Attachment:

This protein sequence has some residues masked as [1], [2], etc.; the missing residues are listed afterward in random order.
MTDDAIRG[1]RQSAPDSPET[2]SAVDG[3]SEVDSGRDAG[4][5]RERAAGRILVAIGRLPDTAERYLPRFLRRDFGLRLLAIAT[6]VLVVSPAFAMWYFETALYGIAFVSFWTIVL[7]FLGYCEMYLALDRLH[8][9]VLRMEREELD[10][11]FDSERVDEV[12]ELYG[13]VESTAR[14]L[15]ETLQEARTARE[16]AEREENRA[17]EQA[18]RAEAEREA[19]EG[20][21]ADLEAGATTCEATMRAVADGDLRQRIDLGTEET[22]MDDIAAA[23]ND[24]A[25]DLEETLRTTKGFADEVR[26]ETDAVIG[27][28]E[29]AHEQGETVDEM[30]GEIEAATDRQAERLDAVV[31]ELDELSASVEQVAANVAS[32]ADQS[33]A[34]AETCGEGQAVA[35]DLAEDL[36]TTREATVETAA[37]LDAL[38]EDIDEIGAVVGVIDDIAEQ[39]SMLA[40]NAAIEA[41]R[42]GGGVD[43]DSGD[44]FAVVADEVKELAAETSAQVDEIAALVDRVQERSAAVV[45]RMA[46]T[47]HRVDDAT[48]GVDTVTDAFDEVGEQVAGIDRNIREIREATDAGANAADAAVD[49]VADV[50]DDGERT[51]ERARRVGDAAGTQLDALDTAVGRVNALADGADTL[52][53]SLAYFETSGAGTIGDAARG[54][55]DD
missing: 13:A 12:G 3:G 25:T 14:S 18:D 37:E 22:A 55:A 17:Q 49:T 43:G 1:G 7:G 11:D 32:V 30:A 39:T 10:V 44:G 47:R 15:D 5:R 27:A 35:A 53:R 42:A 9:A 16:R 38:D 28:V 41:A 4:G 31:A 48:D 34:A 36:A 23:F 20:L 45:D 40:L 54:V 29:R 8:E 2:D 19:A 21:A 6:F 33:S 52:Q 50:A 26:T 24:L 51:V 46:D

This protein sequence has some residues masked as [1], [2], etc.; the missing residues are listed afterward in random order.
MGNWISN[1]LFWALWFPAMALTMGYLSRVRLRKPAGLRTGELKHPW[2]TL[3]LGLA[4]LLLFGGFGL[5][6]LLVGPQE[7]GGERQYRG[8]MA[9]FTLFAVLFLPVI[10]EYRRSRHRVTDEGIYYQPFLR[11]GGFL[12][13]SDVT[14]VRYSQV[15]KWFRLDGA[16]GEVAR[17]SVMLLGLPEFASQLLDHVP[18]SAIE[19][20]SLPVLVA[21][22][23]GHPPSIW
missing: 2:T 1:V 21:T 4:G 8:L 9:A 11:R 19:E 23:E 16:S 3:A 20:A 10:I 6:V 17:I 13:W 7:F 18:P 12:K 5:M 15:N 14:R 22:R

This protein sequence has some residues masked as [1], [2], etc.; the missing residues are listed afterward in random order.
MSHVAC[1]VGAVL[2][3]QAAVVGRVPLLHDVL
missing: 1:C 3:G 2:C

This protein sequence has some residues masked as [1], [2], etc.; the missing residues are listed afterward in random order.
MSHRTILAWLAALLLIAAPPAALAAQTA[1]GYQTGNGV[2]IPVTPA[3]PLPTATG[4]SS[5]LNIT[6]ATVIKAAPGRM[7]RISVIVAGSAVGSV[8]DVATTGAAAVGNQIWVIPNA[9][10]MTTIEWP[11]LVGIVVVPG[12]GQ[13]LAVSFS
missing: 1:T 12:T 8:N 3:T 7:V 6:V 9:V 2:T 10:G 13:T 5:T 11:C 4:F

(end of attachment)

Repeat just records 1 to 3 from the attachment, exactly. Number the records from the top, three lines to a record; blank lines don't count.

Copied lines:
This protein sequence has some residues masked as [1], [2], etc.; the missing residues are listed afterward in random order.
MTDDAIRG[1]RQSAPDSPET[2]SAVDG[3]SEVDSGRDAG[4][5]RERAAGRILVAIGRLPDTAERYLPRFLRRDFGLRLLAIAT[6]VLVVSPAFAMWYFETALYGIAFVSFWTIVL[7]FLGYCEMYLALDRLH[8][9]VLRMEREELD[10][11]FDSERVDEV[12]ELYG[13]VESTAR[14]L[15]ETLQEARTARE[16]AEREENRA[17]EQA[18]RAEAEREA[19]EG[20][21]ADLEAGATTCEATMRAVADGDLRQRIDLGTEET[22]MDDIAAA[23]ND[24]A[25]DLEETLRTTKGFADEVR[26]ETDAVIG[27][28]E[29]AHEQGETVDEM[30]GEIEAATDRQAERLDAVV[31]ELDELSASVEQVAANVAS[32]ADQS[33]A[34]AETCGEGQAVA[35]DLAEDL[36]TTREATVETAA[37]LDAL[38]EDIDEIGAVVGVIDDIAEQ[39]SMLA[40]NAAIEA[41]R[42]GGGVD[43]DSGD[44]FAVVADEVKELAAETSAQVDEIAALVDRVQERSAAVV[45]RMA[46]T[47]HRVDDAT[48]GVDTVTDAFDEVGEQVAGIDRNIREIREATDAGANAADAAVD[49]VADV[50]DDGERT[51]ERARRVGDAAGTQLDALDTAVGRVNALADGADTL[52][53]SLAYFETSGAGTIGDAARG[54][55]DD
missing: 13:A 12:G 3:G 25:T 14:S 18:D 37:E 22:A 55:A 17:Q 49:T 43:G 1:G 7:G 11:D 32:V 30:A 39:T 10:V 44:G 47:R 15:D 5:R 27:A 35:A 53:R 42:A 9:A 16:R 38:D 28:V 41:A 4:G 31:A 48:D 34:A 36:A 23:F 20:L 45:D 40:L 54:V 29:R 8:E 2:D 19:A 21:A 6:F 33:S 52:Q 50:A 26:T 24:L 51:V 46:D

This protein sequence has some residues masked as [1], [2], etc.; the missing residues are listed afterward in random order.
MGNWISN[1]LFWALWFPAMALTMGYLSRVRLRKPAGLRTGELKHPW[2]TL[3]LGLA[4]LLLFGGFGL[5][6]LLVGPQE[7]GGERQYRG[8]MA[9]FTLFAVLFLPVI[10]EYRRSRHRVTDEGIYYQPFLR[11]GGFL[12][13]SDVT[14]VRYSQV[15]KWFRLDGA[16]GEVAR[17]SVMLLGLPEFASQLLDHVP[18]SAIE[19][20]SLPVLVA[21][22][23]GHPPSIW
missing: 2:T 1:V 21:T 4:G 8:L 9:A 11:R 19:E 23:E 16:S 3:A 20:A 10:I 6:V 17:I 13:W 7:F 18:P 12:K 5:M 15:N 14:R 22:R

This protein sequence has some residues masked as [1], [2], etc.; the missing residues are listed afterward in random order.
MSHVAC[1]VGAVL[2][3]QAAVVGRVPLLHDVL
missing: 1:C 3:G 2:C